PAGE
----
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Wind turbines that make up a part of the Boralex Wind Farm in Lincoln Township, Niagara Peninsula, Ont. on July 17, 2018.Peter Power/The Globe and Mail

The Ontario government’s move to cancel renewable energy contracts will hit municipalities, farmers, school boards and First Nations who were developing small-scale electricity projects to generate additional revenue for their operations.

The cancellation of 758 renewable projects that had not yet received final approval will nonetheless cost provincial taxpayers millions of dollars, as owners who are spread throughout the province invoke compensation clauses in the contracts to recover money they have already spent.

Energy Minister Greg Rickford defended the terminations in the provincial legislature this week, saying they represented an end to “wasteful spending” by the previous Liberal government.

“This is not about anything more than a savings of $790-million to the taxpayers,” he said, referring to the 20-year cost of the 440 megawatts of renewable energy that was being shelved.

Contracts for the projects cancelled last Friday have clauses that allowed the Independent Electricity System Operator to terminate them prior to final regulatory approvals, energy lawyer Jake Sadikman, a partner with Osler Hoskin & Harcourt LLP, said Tuesday.

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However, there are also also compensation clauses that leave Ontario power customers on the hook to cover at least some of the development costs. Mr. Rickford indicated Tuesday those costs could range up to $200-million in total.

That’s on top of whatever liability the province has incurred by killing the White Pines wind project in Prince Edward County that had received final regulatory approval and is nearly completed. The project’s German owner, wpd AG, said it will seek $100-million in damages from the government.

The cancelled projects fall into two categories: larger-scale renewable generation where developers had to demonstrate local support and partnership with Indigenous communities, and smaller solar and bio-energy contracts that were often owned by farm co-ops, municipalities, school boards and local utilities.

Mr. Sadikman said there was some relief in the industry that Premier Doug Ford did not go after the contracts of existing renewable energy providers.

Project owners range from the City of Toronto to the rural municipality of Minto in southwestern Ontario, both of which were planning solar rooftop projects. They include school boards such as the Sudbury Catholic District board and the Waterloo Catholic District board, which planned to mount solar panels on schools in order to generate some additional revenue. And they include farms and farmers’ co-ops that were installing bio-energy projects in which electricity would be generated from animal and food waste.

The government cancelled four planned hydro dams along the Trent-Severn Waterway – including three being developed by municipally owned utilities from Peterbough and Orillia. The dams are part of Parks Canada’s restoration of the historic canal system that links Lake Ontario to Georgian Bay.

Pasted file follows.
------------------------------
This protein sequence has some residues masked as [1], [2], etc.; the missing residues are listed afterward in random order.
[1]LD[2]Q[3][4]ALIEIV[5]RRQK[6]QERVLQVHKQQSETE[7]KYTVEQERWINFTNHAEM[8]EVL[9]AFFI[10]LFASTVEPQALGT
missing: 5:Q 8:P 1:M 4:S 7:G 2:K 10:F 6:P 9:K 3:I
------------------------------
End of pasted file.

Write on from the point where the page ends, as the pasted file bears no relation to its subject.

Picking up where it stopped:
Peterborough Utilities – which pays more than $5.6-million in dividends to the city – lost two hydro projects as well as contracts for 11 small-scale, ground-mounted solar developments.

“The two hydro projects represented an investment of between $50-million and $60-million here in the Peterborough region,” John Windsma, the utility’s vice-president for generation, said in an interview. The solar projects would represent another $22-million in capital costs if they were to go ahead, although the utility had not fully committed to them, he said.

Mr. Windsma expects to be able to recoup more than $1.1-million in costs, but said the utility will still lose $500,000 as a result of the cancellation. He said the loss will not be passed on electricity customers, but will reduce the dividends the utility pays to the City of Peterborough.

Koskamps Family Farms in Stratford, Ont., lost a contract to produce 250 kilowatts per hour of power from a bio-energy digester that would run on manure and food waste from local sources. In addition to the power, the operation would also produce a dry fertilizer that would eliminate the need for commercial products.

The farm – which has dairy cows and cash crops – saw the renewable electricity contract as a way to generate revenue while disposing of waste and avoiding other costs, family member Chris Huizinga said Tuesday.

“We had the capacity to do this and give a sustainable source of power 24 hours a day,” Mr. Huizinga said. “To lose out on that opportunity, it hurts.”

Project owners are still working out what options there are for recouping losses. Otter Creek wind farm is a 50-megawatt project in the municipality of Chatham-Kent that is owned by Boralex Inc. of Montreal, Renewable Energy System Group, and the Walpole Island First Nations.

In a statement, Boralex – which trades on the Toronto Stock Exchange – said it will “evaluate its options in regards to this project.”

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